It’s hard to believe, but another Toronto municipal election is fast approaching.

This October people will be heading to the polls to mark an X next to who they want to be their local councillor and mayor. There are lots of issues at play–affordable housing, transit, and safer streets to name a few–but we wanted to ensure that parks and public spaces were part of the conversation. And to help that, we will release a Parks Platform in early September that will highlight the key issues and policy ideas to make our parks even better.

We’d love your help! Please take 5 minutes to fill out this survey and let us know what’s important to you.

Some of you may recall we did this back in 2014 for the municipal election (you can find our previous platform here). We asked candidates to steal our ideas—generated through community feedback and our own work—and were pleased to see many of them pop up in the campaigns of local councillor candidates and mayoral candidates like Olivia Chow and John Tory (you can view Tory’s platform here to compare–we saved it!)

We wanted to take a look back at our previous platform to see how Toronto did over the last four years. Here’s some highlights:

We advocated for removing park permit and insurance fees for local community groups putting on free, open events for their community.

In the last four years, new free permit categories have been created for things like movies, arts, and music in parks, making it easier and cheaper to put on these types of activities. We still think there is room for improvement here, but we’ve seen good progress.

We pushed for the completion of a citywide parks acquisition strategy to ensure our parks are keeping up with our growing population, and a downtown specific plan focused on this area of hyper-growth.

The TOcore parks and public realm plan was approved by City Council this year and the City is deep into its citywide Parkland Strategy that will set out priorities and strategies for acquisition. Next up: actually implementing these plans…

We advocated for new linear park and greenway projects that take advantage of our hydro and rail corridors to create a network of public spaces.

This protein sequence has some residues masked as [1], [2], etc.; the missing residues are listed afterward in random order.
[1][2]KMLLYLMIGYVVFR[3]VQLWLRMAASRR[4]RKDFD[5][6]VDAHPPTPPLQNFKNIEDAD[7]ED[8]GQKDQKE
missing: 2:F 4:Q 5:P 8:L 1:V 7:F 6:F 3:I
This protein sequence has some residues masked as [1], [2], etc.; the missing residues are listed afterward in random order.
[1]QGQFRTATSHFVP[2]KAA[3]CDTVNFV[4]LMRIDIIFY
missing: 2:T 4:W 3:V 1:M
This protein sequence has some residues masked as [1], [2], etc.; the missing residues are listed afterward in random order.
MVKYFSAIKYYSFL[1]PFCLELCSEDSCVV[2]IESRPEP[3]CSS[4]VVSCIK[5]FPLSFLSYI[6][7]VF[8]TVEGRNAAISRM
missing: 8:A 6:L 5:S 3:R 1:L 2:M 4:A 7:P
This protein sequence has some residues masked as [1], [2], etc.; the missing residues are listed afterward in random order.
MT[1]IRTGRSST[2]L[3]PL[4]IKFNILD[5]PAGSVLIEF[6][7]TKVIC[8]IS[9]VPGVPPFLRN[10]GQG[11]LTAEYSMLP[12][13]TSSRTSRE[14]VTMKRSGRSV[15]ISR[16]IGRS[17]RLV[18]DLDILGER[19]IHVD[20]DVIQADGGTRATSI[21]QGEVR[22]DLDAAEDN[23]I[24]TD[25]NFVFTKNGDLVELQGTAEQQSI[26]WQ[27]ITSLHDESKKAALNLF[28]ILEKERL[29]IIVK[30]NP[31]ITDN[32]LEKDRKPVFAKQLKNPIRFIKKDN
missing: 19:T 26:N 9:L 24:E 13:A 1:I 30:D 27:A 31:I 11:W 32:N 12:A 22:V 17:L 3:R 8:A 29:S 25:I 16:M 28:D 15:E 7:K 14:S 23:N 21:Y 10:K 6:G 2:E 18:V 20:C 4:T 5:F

The City is finalizing the Green Line master plan to create a 5km linear park and trail through the Dupont hydro corridor and plans were just announced by the Toronto Region Conservation Authority for the Meadoway—a 16km linear park and trail through the Gatineau hydro corridor in Scarborough.

We advocated for new partnerships and governance models for parks, including exploring the opportunity of park conservancies.

The last four years have seen the development of new and more formalized governance models and community partnerships in parks, including the Friends of Allan Gardens, the Toronto Botanical Gardens in Edwards Gardens Park, and the creation of Toronto’s first park conservancy with The Bentway.

We advocated for stationed park managers in some of our most used parks and more of a focus on maintenance.

The freshly redesigned Grange Park has a stationed park manager, but that is not the norm for signature and well-used parks, which are looked after by park supervisors whose areas often cover two wards. This is something we continue to advocate for. We did see a bit of a bump in funding for maintenance during high-use times, but our parks operating budget continues to be strained by pressures to maintain parks in a growing city.

All in all, it was good to see a lot of improvement in the areas that we highlighted in 2014–but we know there is more to do and new pressures and ideas as we go into 2018. Make sure you fill out our Parks Platform 2018 survey to share your ideas with us before August 1, 2018.

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